This recently-published paper is about “new insights” into atypical parkinsonism, including MSA, DLB, PSP, and CBD. The paper is based upon medical journal articles published in 2010. Two of the three authors are well-known Austrian researchers in the atypical parkinsonism community.
The authors describe atypical parkinsonian disorders (APDs) as “characterized by relentlessly progressive and levodopa refractory parkinsonism associated with a range of distinctive atypical features.”
Here are the key points made in the article related to CBD:
* “The clinical presentation of CBD is variable and includes the CBS, PSP, progressive aphasia, and frontotemporal dementia. However, CBD research is hampered by the rarity of the disorder, patients being scattered over a large geographic area.”
* “A recent clinicopathological study showed that only the minority of postmortem confirmed CBD cases were diagnosed correctly in life (five out of 19 cases) and that the clinical syndrome of CBS is not specific for CBD. Intriguingly, most of the pathologically confirmed CBD cases were characterized clinically by a PSP-like presentation with delayed onset of vertical supranuclear gaze palsy.”
* “Intriguingly, an Alzheimer’s disease-like CSF pattern was associated with early memory decline in patients with CBS according to a recent study.”
Copied below is the abstract.
Current Opinion in Neurology. 2011 May 13. [Epub ahead of print]
New insights into atypical parkinsonism.
Wenning GK, Krismer F, Poewe W.
Department of Neurology, Medical University, Innsbruck, Austria.
PURPOSE OF REVIEW:
Atypical parkinsonian disorders (APDs) comprise a heterogenous group of disorders including multiple system atrophy (MSA), dementia with Lewy bodies (DLB), progressive supranuclear palsy (PSP) and corticobasal degeneration (CBD). Based on literature published in 2010, we here review recent advances in the APD field.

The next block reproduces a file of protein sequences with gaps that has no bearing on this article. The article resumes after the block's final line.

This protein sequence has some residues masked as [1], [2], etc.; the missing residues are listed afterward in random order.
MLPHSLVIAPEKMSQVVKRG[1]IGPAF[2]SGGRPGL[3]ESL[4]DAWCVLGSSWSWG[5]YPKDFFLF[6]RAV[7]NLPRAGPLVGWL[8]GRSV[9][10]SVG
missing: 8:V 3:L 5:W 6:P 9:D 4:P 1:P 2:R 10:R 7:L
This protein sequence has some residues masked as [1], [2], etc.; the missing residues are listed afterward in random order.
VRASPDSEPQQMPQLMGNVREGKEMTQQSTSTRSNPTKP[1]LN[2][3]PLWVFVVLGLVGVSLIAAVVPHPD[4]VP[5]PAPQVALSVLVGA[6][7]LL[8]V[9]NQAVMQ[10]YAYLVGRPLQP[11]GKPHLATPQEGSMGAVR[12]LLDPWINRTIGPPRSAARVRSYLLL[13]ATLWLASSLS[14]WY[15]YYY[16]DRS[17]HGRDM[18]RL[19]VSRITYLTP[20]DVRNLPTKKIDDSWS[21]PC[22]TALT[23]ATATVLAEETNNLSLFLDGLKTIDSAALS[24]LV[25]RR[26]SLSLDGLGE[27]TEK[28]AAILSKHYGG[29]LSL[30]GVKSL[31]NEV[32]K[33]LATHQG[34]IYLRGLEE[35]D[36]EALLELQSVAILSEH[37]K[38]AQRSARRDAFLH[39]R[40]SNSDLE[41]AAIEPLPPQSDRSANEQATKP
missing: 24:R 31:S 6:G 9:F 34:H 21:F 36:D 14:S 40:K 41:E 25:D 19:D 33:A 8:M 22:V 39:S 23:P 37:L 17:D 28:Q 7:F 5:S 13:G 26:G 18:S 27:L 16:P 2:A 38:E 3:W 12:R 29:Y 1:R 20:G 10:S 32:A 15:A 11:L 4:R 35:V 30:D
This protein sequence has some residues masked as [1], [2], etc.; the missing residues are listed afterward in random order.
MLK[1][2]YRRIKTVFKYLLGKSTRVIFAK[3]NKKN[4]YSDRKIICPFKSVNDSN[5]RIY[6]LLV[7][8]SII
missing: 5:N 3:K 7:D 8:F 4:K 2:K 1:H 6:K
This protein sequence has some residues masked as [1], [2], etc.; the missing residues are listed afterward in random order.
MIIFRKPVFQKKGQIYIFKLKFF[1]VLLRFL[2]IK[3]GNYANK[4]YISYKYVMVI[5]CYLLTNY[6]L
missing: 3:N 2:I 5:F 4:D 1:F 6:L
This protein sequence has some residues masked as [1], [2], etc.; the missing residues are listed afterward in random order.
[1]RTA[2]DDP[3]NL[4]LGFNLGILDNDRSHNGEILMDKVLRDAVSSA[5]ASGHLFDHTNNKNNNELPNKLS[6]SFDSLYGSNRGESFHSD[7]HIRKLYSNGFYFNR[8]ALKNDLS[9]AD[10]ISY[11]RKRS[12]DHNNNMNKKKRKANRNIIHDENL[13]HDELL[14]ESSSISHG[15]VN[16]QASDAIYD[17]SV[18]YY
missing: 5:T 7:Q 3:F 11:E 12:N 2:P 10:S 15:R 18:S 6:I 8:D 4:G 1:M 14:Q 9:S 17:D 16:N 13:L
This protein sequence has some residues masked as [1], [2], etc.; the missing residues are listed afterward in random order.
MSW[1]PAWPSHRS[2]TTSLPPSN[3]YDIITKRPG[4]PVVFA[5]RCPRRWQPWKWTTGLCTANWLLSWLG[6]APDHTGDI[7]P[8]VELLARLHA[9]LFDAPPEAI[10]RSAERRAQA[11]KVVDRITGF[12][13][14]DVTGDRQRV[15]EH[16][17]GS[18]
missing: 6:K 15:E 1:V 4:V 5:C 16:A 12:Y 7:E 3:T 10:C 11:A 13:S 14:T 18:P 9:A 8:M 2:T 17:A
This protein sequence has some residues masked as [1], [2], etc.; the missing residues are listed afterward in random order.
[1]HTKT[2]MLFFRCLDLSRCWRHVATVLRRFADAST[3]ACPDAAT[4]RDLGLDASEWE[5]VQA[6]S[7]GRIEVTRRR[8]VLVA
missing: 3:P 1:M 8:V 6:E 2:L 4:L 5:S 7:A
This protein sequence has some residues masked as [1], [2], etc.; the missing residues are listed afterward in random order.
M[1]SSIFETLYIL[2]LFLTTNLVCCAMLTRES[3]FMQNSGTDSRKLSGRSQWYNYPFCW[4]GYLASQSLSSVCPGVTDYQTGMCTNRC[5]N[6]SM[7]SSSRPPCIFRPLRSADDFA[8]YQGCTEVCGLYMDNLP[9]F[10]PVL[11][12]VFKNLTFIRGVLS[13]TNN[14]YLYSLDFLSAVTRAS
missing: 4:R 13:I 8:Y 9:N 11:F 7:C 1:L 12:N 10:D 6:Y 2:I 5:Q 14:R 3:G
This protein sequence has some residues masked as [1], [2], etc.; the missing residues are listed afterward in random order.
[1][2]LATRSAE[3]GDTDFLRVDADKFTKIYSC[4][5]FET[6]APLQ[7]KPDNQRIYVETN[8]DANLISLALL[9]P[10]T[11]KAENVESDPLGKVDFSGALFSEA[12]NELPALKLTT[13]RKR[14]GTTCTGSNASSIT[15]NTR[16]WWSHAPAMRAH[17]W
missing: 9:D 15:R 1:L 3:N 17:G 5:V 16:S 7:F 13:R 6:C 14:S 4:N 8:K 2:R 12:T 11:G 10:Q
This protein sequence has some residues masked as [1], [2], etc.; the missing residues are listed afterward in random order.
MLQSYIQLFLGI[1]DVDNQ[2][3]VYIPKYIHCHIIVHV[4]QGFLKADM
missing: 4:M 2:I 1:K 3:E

Genome-wide association studies have provided robust evidence of increased disease risk conferred by synuclein and tau gene variants in MSA and PSP. Furthermore, advanced imaging tools have been established in the differential diagnosis and as surrogate markers of disease activity in patients with APDs. Finally, although therapeutic options are still disappointing, translational research into disease-modifying strategies has accelerated with the increasing availability of transgenic animal models, particularly for MSA.
Remarkable progress has been achieved in the field of APDs, and advances in the genetics, molecular biology and neuroimaging of these disorders will continue to facilitate intensified clinical trial activity.
PubMed ID#: 21577106 (see pubmed.gov for this abstract only)